Revised Mass-radius Relationships For Water-rich Terrestrial Planets Beyond The Runaway Greenhouse Limit

By Keith Cowing
Press Release
November 20, 2019
Filed under
Revised Mass-radius Relationships For Water-rich Terrestrial Planets Beyond The Runaway Greenhouse Limit
This figure shows an example of scenario for TRAPPIST-1 planets where masses and radii follow an interior isocomposition line (gray line; 10% Fe, 90% MgSiO3 composition) chosen to be consistent with 2-σ uncertainty ellipses of Grimm et al. 2018. While the seven large ellipses indicate the known current estimates (95% confidence) for the masses and radii of the seven TRAPPIST-1 planets, the seven small circles indicate the positions (in the mass, radius diagram) of the seven planets as speculated in our scenario. Each planet (associated to a current uncertainty ellipse, and a speculated position) is identified by a distinct color. This figure also shows mass-radius relationships for terrestrial core planets, in some cases endowed with either a condensed layer of water (solid blue line) or a steam H2O atmosphere of various masses (dashed purple lines). The mass-radius relationships for steam planets can be built following the procedure described in Appendix D. The 6% condensed water (with a terrestrial core) mass-radius relationship has been added to show that the isocomposition line followed by the TRAPPIST-1 planets speculated positions is highly degenerate (the solid blue and gray lines are almost superimposed). This indicates that, in this particular scenario, the position of the planets along this isocomposition line can be explained in principle either by (i) dry planets with a 10% Fe, 90% MgSiO3 core, or (ii) wet planets with a denser core (e.g. 6% water with a terrestrial core). However, for the later case (6% water with a terrestrial core), the three innermost TRAPPIST-1 planets should follow instead the uppermost dashed purple mass-radius relationship (e.g. 6% steam water with a terrestrial core), as indicated by the black arrows and the indicated new planet positions. This ’jump’ from one mass-radius relationship (condensed water; solid blue line) to another (steam water; dashed purple line) can be used to break the composition degeneracy of the system (see main text).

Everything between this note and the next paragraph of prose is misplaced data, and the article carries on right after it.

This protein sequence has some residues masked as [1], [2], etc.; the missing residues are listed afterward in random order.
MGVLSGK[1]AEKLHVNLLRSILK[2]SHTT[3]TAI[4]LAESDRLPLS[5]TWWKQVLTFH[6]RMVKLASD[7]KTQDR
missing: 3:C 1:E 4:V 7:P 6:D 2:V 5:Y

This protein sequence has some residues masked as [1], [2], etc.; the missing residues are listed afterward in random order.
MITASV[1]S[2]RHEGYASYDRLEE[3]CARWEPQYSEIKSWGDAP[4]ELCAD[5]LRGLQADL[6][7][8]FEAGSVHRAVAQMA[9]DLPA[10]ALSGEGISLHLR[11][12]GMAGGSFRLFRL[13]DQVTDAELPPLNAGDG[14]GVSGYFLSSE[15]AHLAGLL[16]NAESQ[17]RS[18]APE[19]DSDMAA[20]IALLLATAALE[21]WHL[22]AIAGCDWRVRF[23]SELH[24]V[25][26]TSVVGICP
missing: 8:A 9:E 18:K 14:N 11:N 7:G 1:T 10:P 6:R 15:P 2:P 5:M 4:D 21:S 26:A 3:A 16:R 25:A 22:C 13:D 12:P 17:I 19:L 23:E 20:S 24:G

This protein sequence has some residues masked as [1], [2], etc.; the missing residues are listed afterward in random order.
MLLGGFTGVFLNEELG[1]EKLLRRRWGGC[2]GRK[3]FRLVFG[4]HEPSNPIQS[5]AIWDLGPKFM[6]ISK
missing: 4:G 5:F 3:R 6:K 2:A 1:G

Mass-radius relationships for water-rich terrestrial planets are usually calculated assuming most water is present in condensed (either liquid or solid) form.

Planet density estimates are then compared to these mass-radius relationships even when these planets are more irradiated than the runaway greenhouse irradiation limit (around 1.06x the Earth irradiation for planets orbiting a Sun-like star), for which water has been shown to be unstable in condensed form and should rather form a thick H2O-dominated atmosphere. Here we use the LMD Generic numerical climate model to derive new mass-radius relationships appropriate for water-rich terrestrial planets located beyond the runaway greenhouse limit, i.e. planets endowed with a steam, water-dominated atmosphere. These new mass-radius relationships significantly differ from those traditionnally used in the literature. For a given water-to-rock mass ratio, these new mass-radius relationships lead to planet bulk densities much lower than calculated when water is assumed to be in condensed form.

In other words, using traditional mass-radius relationships for planets that are more irradiated than the runaway greenhouse limit tends to dramatically overestimate their bulk water content. In particular, this result applies to TRAPPIST-1b, c and d, that should not have more (assuming planetary core with a terrestrial composition) than 2, 0.3 and 0.08% of water, respectively. In addition, we show with the example of the TRAPPIST-1 multiplanetary system that the jumps in mass-radius relationships (related to the runaway greenhouse transition) can be used to remove usual composition degeneracies in mass-radius relationships. Finally, we provide an empirical formula for the H2O steam atmosphere thickness that can easily be used to construct mass-radius relationships for water-rich, terrestrial planets located beyond the runaway greenhouse limit.

Martin Turbet, Emeline Bolmont, David Ehrenreich, Pierre Gratier, Jérémy Leconte, Franck Selsis, Nathan Hara, Christophe Lovis
(Submitted on 20 Nov 2019)
Comments: Submitted for publication to A&A. The abstract is abridged to meet ArXiv size limit
Subjects: Earth and Planetary Astrophysics (astro-ph.EP); Atmospheric and Oceanic Physics (; Geophysics (physics.geo-ph)
Cite as: arXiv:1911.08878 [astro-ph.EP] (or arXiv:1911.08878v1 [astro-ph.EP] for this version)
Submission history
From: Martin Turbet
[v1] Wed, 20 Nov 2019 13:15:07 UTC (2,613 KB)

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